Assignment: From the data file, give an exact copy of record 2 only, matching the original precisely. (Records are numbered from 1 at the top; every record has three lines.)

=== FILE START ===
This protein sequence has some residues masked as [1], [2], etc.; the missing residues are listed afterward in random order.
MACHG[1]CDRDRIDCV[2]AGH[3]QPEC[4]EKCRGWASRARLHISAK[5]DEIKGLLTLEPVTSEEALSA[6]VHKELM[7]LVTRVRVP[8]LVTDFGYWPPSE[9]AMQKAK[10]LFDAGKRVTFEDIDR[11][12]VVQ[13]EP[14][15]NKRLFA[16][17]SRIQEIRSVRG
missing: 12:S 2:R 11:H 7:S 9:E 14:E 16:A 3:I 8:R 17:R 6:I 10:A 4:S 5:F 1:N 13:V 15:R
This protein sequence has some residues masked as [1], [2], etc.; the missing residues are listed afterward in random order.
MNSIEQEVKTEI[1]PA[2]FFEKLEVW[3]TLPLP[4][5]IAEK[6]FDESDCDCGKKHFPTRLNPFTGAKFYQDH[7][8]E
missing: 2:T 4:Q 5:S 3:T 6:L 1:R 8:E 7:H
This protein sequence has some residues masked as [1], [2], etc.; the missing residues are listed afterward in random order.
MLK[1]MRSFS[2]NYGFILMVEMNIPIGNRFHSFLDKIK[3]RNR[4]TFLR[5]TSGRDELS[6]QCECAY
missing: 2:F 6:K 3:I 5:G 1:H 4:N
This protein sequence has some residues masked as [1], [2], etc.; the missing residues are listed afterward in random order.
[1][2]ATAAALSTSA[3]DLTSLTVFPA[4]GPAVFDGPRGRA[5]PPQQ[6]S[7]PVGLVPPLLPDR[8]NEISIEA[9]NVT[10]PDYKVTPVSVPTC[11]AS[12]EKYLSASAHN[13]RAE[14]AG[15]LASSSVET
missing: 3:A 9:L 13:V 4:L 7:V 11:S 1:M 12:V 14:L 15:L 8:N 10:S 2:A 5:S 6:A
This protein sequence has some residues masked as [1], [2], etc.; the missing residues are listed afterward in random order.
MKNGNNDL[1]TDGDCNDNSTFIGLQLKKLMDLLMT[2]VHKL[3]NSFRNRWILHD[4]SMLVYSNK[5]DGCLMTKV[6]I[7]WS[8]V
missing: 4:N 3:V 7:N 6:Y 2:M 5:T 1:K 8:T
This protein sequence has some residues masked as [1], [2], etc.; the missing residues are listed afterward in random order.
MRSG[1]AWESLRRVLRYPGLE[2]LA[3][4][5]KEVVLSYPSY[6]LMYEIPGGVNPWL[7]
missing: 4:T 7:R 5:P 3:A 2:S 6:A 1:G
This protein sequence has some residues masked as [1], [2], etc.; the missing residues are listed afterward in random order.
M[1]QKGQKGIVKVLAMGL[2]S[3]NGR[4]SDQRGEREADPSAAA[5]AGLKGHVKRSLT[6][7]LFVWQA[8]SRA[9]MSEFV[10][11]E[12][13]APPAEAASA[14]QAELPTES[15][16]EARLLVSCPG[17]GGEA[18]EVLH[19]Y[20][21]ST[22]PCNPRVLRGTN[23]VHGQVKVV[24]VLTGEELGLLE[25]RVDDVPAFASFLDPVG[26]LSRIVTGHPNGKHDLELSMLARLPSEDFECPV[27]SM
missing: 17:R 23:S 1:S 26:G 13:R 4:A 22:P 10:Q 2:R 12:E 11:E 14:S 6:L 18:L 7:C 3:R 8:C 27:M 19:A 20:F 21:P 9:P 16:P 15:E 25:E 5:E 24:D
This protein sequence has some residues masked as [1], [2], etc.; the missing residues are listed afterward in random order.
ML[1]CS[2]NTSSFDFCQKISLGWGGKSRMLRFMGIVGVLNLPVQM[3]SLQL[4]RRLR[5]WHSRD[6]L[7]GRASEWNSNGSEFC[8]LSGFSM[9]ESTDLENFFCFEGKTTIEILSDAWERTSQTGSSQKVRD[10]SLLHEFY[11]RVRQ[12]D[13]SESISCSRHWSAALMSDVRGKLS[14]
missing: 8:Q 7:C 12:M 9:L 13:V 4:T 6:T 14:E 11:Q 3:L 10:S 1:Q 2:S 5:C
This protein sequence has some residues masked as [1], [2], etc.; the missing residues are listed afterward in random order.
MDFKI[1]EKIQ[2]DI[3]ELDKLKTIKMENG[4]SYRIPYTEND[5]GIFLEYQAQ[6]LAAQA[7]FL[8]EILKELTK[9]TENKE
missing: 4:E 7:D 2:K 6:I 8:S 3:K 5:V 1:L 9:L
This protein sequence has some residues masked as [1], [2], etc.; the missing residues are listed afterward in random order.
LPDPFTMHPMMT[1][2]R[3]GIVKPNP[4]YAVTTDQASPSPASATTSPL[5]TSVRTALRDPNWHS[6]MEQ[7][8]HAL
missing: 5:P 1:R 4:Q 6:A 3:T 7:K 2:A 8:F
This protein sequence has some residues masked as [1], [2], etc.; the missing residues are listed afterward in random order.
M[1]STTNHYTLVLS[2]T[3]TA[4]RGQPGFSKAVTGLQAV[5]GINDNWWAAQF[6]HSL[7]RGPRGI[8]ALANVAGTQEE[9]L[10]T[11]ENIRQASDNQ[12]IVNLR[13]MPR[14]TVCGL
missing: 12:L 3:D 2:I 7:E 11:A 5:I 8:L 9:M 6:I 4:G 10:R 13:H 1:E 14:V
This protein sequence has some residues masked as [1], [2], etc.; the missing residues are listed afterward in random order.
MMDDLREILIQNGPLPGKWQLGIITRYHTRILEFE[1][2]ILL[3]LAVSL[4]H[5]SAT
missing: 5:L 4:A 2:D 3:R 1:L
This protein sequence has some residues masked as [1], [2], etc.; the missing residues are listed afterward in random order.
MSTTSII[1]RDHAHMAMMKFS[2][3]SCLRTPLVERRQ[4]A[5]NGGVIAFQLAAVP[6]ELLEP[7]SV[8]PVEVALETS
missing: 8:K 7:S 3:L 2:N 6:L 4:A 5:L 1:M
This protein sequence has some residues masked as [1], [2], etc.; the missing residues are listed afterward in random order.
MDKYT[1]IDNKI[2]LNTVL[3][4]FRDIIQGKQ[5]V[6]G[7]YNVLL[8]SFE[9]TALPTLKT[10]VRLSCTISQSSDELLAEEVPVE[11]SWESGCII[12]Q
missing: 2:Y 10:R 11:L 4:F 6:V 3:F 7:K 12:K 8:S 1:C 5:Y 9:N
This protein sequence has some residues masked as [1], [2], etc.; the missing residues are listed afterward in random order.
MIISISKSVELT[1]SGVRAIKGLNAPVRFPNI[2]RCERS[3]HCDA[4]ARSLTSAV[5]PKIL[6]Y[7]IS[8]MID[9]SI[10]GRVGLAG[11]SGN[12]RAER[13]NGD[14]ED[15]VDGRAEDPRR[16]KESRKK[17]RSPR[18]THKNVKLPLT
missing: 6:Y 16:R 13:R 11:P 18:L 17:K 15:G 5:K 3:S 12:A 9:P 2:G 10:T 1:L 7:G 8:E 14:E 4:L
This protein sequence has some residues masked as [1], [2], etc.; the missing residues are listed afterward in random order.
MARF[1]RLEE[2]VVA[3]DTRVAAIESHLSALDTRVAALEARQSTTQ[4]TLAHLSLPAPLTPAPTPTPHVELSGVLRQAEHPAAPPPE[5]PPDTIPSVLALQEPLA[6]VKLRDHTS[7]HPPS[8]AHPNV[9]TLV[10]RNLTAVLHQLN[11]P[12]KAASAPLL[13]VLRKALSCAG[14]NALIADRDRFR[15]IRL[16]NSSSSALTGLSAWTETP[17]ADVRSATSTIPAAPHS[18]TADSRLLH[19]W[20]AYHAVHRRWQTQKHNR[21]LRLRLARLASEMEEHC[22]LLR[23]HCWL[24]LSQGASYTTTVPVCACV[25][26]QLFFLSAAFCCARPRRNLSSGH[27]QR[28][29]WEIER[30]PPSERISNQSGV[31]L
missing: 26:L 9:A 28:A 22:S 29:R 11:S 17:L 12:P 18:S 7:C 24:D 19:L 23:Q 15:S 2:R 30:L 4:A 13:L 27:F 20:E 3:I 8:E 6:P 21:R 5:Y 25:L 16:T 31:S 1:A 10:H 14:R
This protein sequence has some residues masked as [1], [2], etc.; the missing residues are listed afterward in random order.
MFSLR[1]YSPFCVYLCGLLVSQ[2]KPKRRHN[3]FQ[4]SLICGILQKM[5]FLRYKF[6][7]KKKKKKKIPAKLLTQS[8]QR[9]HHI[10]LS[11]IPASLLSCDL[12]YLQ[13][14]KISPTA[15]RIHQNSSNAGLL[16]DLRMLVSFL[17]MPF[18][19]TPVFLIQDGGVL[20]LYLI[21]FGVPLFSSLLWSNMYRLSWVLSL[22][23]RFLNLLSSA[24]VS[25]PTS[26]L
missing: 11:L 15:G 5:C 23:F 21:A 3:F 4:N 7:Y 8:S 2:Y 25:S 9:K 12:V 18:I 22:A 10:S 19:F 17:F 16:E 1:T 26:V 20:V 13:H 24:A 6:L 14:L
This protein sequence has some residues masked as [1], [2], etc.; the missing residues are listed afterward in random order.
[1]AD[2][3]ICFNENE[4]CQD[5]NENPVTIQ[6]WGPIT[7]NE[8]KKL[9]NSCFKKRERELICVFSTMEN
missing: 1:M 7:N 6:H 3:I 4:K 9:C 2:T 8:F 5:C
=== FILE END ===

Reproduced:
This protein sequence has some residues masked as [1], [2], etc.; the missing residues are listed afterward in random order.
MNSIEQEVKTEI[1]PA[2]FFEKLEVW[3]TLPLP[4][5]IAEK[6]FDESDCDCGKKHFPTRLNPFTGAKFYQDH[7][8]E
missing: 2:T 4:Q 5:S 3:T 6:L 1:R 8:E 7:H